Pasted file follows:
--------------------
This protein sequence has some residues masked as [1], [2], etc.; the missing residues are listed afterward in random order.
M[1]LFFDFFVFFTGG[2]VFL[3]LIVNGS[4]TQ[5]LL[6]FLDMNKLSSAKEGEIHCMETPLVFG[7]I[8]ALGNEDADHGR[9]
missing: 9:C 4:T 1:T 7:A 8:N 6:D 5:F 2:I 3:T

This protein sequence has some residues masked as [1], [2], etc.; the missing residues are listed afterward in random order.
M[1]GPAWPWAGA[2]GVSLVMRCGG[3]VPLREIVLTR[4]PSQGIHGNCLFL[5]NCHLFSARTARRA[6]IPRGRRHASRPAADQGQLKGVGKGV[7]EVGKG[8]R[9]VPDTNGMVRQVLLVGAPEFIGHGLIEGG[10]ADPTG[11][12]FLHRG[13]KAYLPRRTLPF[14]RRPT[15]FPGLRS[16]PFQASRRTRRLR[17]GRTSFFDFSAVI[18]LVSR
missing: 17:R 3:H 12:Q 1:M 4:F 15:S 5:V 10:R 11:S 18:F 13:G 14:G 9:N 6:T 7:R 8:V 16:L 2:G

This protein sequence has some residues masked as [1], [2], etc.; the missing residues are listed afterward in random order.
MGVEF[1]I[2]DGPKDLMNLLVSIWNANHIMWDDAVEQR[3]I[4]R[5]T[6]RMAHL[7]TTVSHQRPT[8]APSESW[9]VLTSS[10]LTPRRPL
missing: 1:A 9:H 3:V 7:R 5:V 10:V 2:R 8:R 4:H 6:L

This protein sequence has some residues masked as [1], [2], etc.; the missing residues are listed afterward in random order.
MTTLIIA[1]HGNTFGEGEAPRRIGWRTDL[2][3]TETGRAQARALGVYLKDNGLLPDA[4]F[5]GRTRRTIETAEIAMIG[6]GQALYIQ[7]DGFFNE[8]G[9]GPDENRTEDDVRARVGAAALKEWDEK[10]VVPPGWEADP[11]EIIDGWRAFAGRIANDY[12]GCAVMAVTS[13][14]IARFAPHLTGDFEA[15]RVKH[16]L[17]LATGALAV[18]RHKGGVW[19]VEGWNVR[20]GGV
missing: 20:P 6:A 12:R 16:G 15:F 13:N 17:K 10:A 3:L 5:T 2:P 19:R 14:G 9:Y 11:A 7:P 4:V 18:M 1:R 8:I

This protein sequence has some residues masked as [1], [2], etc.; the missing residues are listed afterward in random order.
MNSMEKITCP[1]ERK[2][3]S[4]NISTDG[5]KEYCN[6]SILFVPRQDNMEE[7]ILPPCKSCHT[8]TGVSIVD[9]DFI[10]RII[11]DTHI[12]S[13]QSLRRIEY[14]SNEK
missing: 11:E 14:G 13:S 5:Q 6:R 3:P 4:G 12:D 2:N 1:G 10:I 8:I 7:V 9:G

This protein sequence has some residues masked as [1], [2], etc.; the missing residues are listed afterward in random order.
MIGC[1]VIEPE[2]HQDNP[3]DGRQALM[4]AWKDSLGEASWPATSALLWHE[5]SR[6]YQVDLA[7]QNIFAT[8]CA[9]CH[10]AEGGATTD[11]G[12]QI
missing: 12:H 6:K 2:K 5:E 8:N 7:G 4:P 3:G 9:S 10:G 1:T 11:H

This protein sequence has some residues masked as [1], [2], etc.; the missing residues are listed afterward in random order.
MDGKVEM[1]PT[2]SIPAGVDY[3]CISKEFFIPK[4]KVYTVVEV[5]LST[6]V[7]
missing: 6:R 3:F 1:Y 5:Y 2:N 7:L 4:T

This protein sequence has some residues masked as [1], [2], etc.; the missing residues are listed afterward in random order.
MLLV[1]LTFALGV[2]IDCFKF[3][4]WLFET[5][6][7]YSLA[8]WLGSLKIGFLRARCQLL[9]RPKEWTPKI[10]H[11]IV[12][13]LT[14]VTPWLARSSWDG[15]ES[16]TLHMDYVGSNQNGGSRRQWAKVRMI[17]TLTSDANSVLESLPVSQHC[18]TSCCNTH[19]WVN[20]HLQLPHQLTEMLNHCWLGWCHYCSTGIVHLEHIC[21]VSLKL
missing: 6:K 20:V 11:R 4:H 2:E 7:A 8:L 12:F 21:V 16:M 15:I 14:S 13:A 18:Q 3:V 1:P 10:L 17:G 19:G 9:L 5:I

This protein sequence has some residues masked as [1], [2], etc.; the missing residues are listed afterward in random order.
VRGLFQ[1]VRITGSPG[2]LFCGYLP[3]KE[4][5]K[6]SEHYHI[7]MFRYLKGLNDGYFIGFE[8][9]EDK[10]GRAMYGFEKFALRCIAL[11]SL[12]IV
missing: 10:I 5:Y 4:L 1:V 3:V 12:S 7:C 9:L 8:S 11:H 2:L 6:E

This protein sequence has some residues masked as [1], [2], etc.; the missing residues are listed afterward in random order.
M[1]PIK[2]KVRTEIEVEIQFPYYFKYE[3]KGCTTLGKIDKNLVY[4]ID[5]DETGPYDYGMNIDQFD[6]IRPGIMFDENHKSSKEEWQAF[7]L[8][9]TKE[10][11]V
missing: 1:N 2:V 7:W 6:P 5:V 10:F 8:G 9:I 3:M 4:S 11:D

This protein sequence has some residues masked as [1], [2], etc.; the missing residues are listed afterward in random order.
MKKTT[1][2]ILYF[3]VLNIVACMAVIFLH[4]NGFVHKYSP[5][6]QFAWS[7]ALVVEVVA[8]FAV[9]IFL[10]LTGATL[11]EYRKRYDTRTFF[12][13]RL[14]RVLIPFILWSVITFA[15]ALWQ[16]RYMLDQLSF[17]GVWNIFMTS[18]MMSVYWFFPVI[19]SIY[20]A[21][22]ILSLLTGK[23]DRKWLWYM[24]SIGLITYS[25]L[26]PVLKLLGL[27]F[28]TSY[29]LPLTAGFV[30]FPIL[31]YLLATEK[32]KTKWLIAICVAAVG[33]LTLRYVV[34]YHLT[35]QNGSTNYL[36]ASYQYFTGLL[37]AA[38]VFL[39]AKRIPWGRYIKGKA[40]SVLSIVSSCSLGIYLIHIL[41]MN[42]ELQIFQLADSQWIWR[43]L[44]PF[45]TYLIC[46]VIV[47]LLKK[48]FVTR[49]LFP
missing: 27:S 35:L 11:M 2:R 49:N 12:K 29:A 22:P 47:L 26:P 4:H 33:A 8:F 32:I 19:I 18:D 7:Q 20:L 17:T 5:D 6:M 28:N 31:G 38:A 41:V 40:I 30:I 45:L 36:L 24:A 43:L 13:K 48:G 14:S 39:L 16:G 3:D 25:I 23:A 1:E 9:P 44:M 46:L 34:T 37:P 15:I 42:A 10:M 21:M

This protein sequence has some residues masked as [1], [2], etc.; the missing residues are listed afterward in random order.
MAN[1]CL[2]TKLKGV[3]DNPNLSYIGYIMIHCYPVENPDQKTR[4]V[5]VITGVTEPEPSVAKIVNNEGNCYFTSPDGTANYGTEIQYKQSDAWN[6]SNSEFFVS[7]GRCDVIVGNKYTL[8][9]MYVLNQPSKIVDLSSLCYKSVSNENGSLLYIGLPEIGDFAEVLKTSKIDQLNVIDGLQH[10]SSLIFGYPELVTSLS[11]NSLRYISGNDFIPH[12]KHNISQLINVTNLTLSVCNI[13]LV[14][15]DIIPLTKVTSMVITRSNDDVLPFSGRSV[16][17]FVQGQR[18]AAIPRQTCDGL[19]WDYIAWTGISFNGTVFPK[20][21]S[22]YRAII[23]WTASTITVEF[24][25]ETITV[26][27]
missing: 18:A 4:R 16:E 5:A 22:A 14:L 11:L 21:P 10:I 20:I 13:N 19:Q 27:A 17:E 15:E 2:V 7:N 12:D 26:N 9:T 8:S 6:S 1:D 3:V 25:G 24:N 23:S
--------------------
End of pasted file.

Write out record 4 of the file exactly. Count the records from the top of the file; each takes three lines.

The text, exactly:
This protein sequence has some residues masked as [1], [2], etc.; the missing residues are listed afterward in random order.
MTTLIIA[1]HGNTFGEGEAPRRIGWRTDL[2][3]TETGRAQARALGVYLKDNGLLPDA[4]F[5]GRTRRTIETAEIAMIG[6]GQALYIQ[7]DGFFNE[8]G[9]GPDENRTEDDVRARVGAAALKEWDEK[10]VVPPGWEADP[11]EIIDGWRAFAGRIANDY[12]GCAVMAVTS[13][14]IARFAPHLTGDFEA[15]RVKH[16]L[17]LATGALAV[18]RHKGGVW[19]VEGWNVR[20]GGV
missing: 20:P 6:A 12:R 16:G 15:F 13:N 17:K 10:A 3:L 5:T 2:P 19:R 14:G 9:Y 11:A 7:P 4:V 18:M 1:R 8:I